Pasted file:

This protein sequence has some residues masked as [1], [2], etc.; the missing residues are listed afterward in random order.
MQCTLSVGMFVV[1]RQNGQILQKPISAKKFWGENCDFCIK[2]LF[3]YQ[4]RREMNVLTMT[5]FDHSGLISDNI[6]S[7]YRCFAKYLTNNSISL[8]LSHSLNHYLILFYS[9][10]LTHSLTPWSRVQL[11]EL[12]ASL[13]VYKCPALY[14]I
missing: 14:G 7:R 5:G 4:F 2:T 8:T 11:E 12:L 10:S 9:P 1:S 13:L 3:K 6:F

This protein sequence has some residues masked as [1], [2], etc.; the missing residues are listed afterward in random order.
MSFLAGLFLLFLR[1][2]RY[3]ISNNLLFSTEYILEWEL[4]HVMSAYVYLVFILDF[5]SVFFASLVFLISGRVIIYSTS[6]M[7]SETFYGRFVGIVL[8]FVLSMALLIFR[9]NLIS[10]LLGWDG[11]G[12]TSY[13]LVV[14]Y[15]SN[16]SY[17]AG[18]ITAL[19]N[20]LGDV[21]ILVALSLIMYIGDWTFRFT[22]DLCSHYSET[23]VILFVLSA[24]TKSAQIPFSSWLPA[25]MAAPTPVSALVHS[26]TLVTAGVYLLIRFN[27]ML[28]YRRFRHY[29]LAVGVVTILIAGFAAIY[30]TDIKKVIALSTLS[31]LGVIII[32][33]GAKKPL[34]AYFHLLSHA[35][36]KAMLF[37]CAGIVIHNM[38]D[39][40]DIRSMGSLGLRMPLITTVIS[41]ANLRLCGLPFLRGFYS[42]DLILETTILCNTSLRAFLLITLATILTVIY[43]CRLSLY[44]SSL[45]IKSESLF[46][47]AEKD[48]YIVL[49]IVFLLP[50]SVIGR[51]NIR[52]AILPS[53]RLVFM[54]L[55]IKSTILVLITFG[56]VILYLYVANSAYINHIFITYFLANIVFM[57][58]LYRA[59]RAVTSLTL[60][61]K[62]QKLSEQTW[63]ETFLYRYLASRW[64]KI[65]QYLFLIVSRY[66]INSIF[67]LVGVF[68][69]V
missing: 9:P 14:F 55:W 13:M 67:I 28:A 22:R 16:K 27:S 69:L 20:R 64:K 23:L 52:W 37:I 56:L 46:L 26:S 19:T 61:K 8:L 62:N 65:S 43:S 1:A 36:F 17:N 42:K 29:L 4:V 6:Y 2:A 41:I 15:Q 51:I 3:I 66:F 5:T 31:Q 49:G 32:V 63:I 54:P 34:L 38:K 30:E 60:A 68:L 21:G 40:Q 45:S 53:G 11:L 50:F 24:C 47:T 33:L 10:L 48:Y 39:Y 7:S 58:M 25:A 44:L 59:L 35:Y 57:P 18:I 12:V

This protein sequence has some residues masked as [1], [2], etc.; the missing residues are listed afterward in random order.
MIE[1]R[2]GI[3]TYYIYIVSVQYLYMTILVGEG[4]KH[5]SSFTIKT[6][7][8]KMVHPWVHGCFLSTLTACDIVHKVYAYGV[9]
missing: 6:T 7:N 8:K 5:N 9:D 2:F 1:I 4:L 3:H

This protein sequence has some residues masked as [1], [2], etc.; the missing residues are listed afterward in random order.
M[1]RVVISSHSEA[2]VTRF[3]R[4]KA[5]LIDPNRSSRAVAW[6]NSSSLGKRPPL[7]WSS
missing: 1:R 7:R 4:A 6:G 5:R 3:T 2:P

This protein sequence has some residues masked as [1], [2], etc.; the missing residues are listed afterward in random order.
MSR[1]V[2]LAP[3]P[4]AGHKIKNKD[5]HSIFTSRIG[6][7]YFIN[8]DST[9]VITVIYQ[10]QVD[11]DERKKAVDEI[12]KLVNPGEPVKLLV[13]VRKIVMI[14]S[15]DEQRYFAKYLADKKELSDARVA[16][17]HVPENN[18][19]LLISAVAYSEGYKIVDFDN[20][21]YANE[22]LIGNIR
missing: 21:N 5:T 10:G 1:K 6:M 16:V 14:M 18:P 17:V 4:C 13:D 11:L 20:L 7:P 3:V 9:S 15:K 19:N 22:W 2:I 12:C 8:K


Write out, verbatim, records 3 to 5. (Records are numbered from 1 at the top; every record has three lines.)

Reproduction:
This protein sequence has some residues masked as [1], [2], etc.; the missing residues are listed afterward in random order.
MIE[1]R[2]GI[3]TYYIYIVSVQYLYMTILVGEG[4]KH[5]SSFTIKT[6][7][8]KMVHPWVHGCFLSTLTACDIVHKVYAYGV[9]
missing: 6:T 7:N 8:K 5:N 9:D 2:F 1:I 4:L 3:H

This protein sequence has some residues masked as [1], [2], etc.; the missing residues are listed afterward in random order.
M[1]RVVISSHSEA[2]VTRF[3]R[4]KA[5]LIDPNRSSRAVAW[6]NSSSLGKRPPL[7]WSS
missing: 1:R 7:R 4:A 6:G 5:R 3:T 2:P

This protein sequence has some residues masked as [1], [2], etc.; the missing residues are listed afterward in random order.
MSR[1]V[2]LAP[3]P[4]AGHKIKNKD[5]HSIFTSRIG[6][7]YFIN[8]DST[9]VITVIYQ[10]QVD[11]DERKKAVDEI[12]KLVNPGEPVKLLV[13]VRKIVMI[14]S[15]DEQRYFAKYLADKKELSDARVA[16][17]HVPENN[18][19]LLISAVAYSEGYKIVDFDN[20][21]YANE[22]LIGNIR
missing: 21:N 5:T 10:G 1:K 6:M 16:V 14:M 18:P 17:V 4:C 13:D 11:L 20:L 7:P 3:V 9:S 15:K 19:N 22:W 2:I 12:C 8:K